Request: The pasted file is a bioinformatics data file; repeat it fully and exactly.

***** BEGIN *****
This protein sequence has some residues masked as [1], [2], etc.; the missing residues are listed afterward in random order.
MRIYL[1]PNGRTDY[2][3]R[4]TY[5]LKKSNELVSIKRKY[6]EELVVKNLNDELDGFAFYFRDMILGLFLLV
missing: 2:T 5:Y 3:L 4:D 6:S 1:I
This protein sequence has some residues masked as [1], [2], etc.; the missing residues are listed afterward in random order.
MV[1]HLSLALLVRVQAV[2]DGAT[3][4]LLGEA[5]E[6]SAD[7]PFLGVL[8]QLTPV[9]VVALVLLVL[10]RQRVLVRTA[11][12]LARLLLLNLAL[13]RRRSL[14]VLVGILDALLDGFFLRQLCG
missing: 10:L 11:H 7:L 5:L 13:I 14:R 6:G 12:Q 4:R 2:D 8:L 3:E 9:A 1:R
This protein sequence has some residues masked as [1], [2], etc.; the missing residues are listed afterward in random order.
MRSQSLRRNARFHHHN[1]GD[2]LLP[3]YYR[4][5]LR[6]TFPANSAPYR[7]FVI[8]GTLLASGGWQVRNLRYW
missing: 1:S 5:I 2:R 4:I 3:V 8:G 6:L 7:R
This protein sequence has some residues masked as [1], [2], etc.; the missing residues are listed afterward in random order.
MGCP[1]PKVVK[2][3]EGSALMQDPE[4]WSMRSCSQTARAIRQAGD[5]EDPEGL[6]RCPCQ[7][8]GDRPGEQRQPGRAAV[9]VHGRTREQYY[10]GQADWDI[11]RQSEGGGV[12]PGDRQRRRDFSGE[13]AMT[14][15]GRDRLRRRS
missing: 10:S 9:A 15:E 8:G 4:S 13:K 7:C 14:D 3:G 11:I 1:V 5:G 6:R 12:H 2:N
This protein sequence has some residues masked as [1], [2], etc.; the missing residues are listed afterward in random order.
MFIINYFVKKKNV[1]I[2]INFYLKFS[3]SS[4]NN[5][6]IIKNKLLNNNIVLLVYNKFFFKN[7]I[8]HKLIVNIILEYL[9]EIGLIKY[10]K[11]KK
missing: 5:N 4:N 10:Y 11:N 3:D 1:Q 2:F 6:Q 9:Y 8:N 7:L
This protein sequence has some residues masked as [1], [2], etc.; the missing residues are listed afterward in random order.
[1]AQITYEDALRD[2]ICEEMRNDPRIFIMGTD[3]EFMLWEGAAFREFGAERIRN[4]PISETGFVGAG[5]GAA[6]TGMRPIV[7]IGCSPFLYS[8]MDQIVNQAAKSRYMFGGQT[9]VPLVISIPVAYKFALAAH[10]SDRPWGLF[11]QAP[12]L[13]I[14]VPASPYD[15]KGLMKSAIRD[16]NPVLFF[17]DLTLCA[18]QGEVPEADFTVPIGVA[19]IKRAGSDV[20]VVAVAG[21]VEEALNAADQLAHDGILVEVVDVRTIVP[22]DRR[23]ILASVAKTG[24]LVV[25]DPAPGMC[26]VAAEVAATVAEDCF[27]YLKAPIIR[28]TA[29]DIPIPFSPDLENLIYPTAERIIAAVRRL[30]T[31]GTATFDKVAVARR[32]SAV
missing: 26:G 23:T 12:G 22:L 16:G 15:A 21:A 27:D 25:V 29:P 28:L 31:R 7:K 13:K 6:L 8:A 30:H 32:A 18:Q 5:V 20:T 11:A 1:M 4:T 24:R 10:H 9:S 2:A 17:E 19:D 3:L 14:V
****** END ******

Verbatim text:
This protein sequence has some residues masked as [1], [2], etc.; the missing residues are listed afterward in random order.
MRIYL[1]PNGRTDY[2][3]R[4]TY[5]LKKSNELVSIKRKY[6]EELVVKNLNDELDGFAFYFRDMILGLFLLV
missing: 2:T 5:Y 3:L 4:D 6:S 1:I
This protein sequence has some residues masked as [1], [2], etc.; the missing residues are listed afterward in random order.
MV[1]HLSLALLVRVQAV[2]DGAT[3][4]LLGEA[5]E[6]SAD[7]PFLGVL[8]QLTPV[9]VVALVLLVL[10]RQRVLVRTA[11][12]LARLLLLNLAL[13]RRRSL[14]VLVGILDALLDGFFLRQLCG
missing: 10:L 11:H 7:L 5:L 13:I 14:R 6:G 12:Q 4:R 2:D 8:L 3:E 9:A 1:R
This protein sequence has some residues masked as [1], [2], etc.; the missing residues are listed afterward in random order.
MRSQSLRRNARFHHHN[1]GD[2]LLP[3]YYR[4][5]LR[6]TFPANSAPYR[7]FVI[8]GTLLASGGWQVRNLRYW
missing: 1:S 5:I 2:R 4:I 3:V 8:G 6:L 7:R
This protein sequence has some residues masked as [1], [2], etc.; the missing residues are listed afterward in random order.
MGCP[1]PKVVK[2][3]EGSALMQDPE[4]WSMRSCSQTARAIRQAGD[5]EDPEGL[6]RCPCQ[7][8]GDRPGEQRQPGRAAV[9]VHGRTREQYY[10]GQADWDI[11]RQSEGGGV[12]PGDRQRRRDFSGE[13]AMT[14][15]GRDRLRRRS
missing: 10:S 9:A 15:E 8:G 4:S 13:K 7:C 14:D 3:G 11:I 1:V 5:G 6:R 12:H 2:N
This protein sequence has some residues masked as [1], [2], etc.; the missing residues are listed afterward in random order.
MFIINYFVKKKNV[1]I[2]INFYLKFS[3]SS[4]NN[5][6]IIKNKLLNNNIVLLVYNKFFFKN[7]I[8]HKLIVNIILEYL[9]EIGLIKY[10]K[11]KK
missing: 5:N 4:N 10:Y 11:N 3:D 1:Q 2:F 6:Q 9:Y 8:N 7:L
This protein sequence has some residues masked as [1], [2], etc.; the missing residues are listed afterward in random order.
[1]AQITYEDALRD[2]ICEEMRNDPRIFIMGTD[3]EFMLWEGAAFREFGAERIRN[4]PISETGFVGAG[5]GAA[6]TGMRPIV[7]IGCSPFLYS[8]MDQIVNQAAKSRYMFGGQT[9]VPLVISIPVAYKFALAAH[10]SDRPWGLF[11]QAP[12]L[13]I[14]VPASPYD[15]KGLMKSAIRD[16]NPVLFF[17]DLTLCA[18]QGEVPEADFTVPIGVA[19]IKRAGSDV[20]VVAVAG[21]VEEALNAADQLAHDGILVEVVDVRTIVP[22]DRR[23]ILASVAKTG[24]LVV[25]DPAPGMC[26]VAAEVAATVAEDCF[27]YLKAPIIR[28]TA[29]DIPIPFSPDLENLIYPTAERIIAAVRRL[30]T[31]GTATFDKVAVARR[32]SAV
missing: 26:G 23:T 12:G 22:L 16:G 15:A 21:A 27:D 25:V 29:P 28:L 31:R 7:K 13:K 6:L 8:A 30:H 32:A 18:Q 5:V 20:T 11:A 1:M 4:T 24:R 10:H 9:S 2:A 17:E 19:D 3:L 14:V